threads, memory, database, service.
I hooked up the video generator to the jjjay interface last night and did some playing around on a phone form factor.
The video reading and composing was pretty slow, so I separated them into other threads and have them prepare frames in advance. With those changes frames are generally ready in Bitmap form before they're needed, and 80% of the main thread is occupied with the output codec. This allowed me to implement a better frame selection scheme that would let me implement some simple frame interpolation for timebase correction. The frame consumer keeps track of two frames at once, each bracketing the current timestamp. Currently it then chooses the lower-but-in-range one. The frame producer just spits out frames into a blocking queue from another thread - before I had some nasty pull logic and nearby-frame cache, but that is the kind of dumb design decision one makes in design-as-you-go prototype code written at some funny hour of the night.
I guess to be practical at higher resolutions hardware encoding will be necessary, but at SD resolution it isn't too bad. VGA @ 25fps encodes around 1-2x realtime on a quad-core phone, depending mostly on the source material. I think that's liveable. 1280x720 x264 at 1Mb/s was about 1/4 realtime. I suppose I should investigate adding libx264 to the build too.
I cleaned up some of the frame copying and so on by copying the AVFrame directly to a Bitmap, it still needs to use some pretty slow software YUV conversion but that's an issue for another day. Memory use exploded once I started decoding frames in other threads which was puzzling because it should've been an improvement from the previous iteration where all codecs were opened for all clips in the whole scene. But maybe I just didn't look at the numbers. I guess when you do the sums 5x HDxRGBA frames adds up pretty quick, so I reduced the buffering.
It was fun to finally get some output from the full interface, and as mentioned in the last post helps expose the usability issues. I had to play a bit with the interface to make the phone fit better, but i'm still not particularly happy with the sequence editor - it's just hard fitting enough information on the screen at a reasonable size in a usable manner. I changed the database schema so that clips are global rather than per project, and create and store clip/video icons along with the data.
So with a bit more consolidation to add a couple of essential features it'll approach an alpha state. Things like the rendering need to be moved to a service as well. And work out the build ... ugh.
At least I have worked out a (slightly hacked up) way to use jjmpeg from another Android project without too much pain. It involves some copying of files but softlinks would probably work too (jjmpeg only builds on a GNU system so I don't think that's a big problem). Essentially jjmpeg-core.jar is copied to the libs directory and libjjmpegNNN.so is referenced as a pre-build library in the projects own jni/Android.mk. If I created an android library project for jjmpeg-core this could mostly be automatic (apart from the make inside jni).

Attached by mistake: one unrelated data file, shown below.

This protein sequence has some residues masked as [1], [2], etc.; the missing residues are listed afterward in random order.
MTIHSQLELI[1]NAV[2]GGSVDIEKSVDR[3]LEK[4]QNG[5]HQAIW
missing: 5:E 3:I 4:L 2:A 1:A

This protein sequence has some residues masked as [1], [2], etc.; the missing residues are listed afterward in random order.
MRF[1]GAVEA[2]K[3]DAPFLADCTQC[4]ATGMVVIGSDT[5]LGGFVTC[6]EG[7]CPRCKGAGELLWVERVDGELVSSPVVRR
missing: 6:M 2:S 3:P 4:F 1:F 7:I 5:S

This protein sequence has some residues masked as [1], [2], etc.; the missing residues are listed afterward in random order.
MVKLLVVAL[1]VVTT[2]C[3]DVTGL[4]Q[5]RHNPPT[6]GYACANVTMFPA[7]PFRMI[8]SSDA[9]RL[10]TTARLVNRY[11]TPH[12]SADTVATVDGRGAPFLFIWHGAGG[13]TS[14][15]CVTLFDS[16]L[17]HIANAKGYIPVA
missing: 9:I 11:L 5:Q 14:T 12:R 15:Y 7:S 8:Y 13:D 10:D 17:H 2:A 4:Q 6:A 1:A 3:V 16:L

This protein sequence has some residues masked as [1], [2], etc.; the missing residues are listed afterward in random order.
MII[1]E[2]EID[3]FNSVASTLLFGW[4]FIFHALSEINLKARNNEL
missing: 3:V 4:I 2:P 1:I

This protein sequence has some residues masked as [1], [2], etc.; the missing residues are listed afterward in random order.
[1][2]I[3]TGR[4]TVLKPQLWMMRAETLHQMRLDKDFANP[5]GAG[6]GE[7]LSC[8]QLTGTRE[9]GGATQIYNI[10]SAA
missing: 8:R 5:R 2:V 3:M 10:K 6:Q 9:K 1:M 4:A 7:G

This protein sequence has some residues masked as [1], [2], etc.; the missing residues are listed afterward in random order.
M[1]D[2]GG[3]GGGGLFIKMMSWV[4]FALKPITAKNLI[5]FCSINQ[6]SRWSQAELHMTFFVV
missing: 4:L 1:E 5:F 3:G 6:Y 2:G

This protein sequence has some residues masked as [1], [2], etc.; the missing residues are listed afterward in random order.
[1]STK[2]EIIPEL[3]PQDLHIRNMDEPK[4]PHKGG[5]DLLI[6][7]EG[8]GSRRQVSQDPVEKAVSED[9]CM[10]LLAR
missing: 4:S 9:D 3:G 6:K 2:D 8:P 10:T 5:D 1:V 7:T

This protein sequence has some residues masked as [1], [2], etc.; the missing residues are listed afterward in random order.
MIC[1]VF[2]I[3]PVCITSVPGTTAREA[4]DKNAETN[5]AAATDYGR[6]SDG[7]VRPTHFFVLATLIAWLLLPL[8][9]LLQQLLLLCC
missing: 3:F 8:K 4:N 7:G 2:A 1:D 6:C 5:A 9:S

Incidentally as part of this I've used the on-phone camera to take some test shots - really pretty disappointed with the quality. Phone's still have a long way to go in that department. I can forgive a 100$ chinese tablet and it's front-facing camera for worn-out-VHS quality, but a 800$ phone? Using adb logcat on this 'updated, western phone' is also very frustrating - it's full of debug spew from the system and bundled software which makes it hard to filter out the useful stuff - cyanogen on the tablet is far quieter.
Rounding to the nearest day jjjay is about 5 days work so far.
On an unrelated note, I was working on updating a bitmap from an algorithm in a background thread, and this caused lots of crashes. Given it's 3KLOC of C+Assembly one generally suspects the C ... But it turned out just to be the greyscale to rgba conversion code which I just hacked up in Java for prototype purposes.
Android seems to do OpenGL stuff when you try to load the pixels on an attached Bitmap, and when done from another thread in Java, things get screwed up.
However ... it only seems to care if you do it from Java.
By changing the code to update the Bitmap from the JNI code - which involves a/an locking/unlocking step it all seems good.
Of course as a side-effect simply moving the greyscale to RGBA conversion to a C loop made it run about 10x faster too. Dalvik pretty much sucks for performance.
Update: Well add a couple more hours to the development. I just moved the rendering task to a Service, which was overall easier than I remembered dealing with Services last time. I guess it helps when you have your own code to look at and maybe after doing it enough times you learn what is unnecessary fluff. Took me too long to get the Intent-on-finished working (you can play the result video), I wasn't writing the file to a public location.
I cleaned up the interface a bit and moved "render" to a menu item - it's not something you want to press accidentally.
So yeah it does the rendering in a service, one job at a time via a thread pool, provides a notification thing with a progress bar, and once it's finished you can click on it to play the video. You know, all the mod-cons we've come to expect.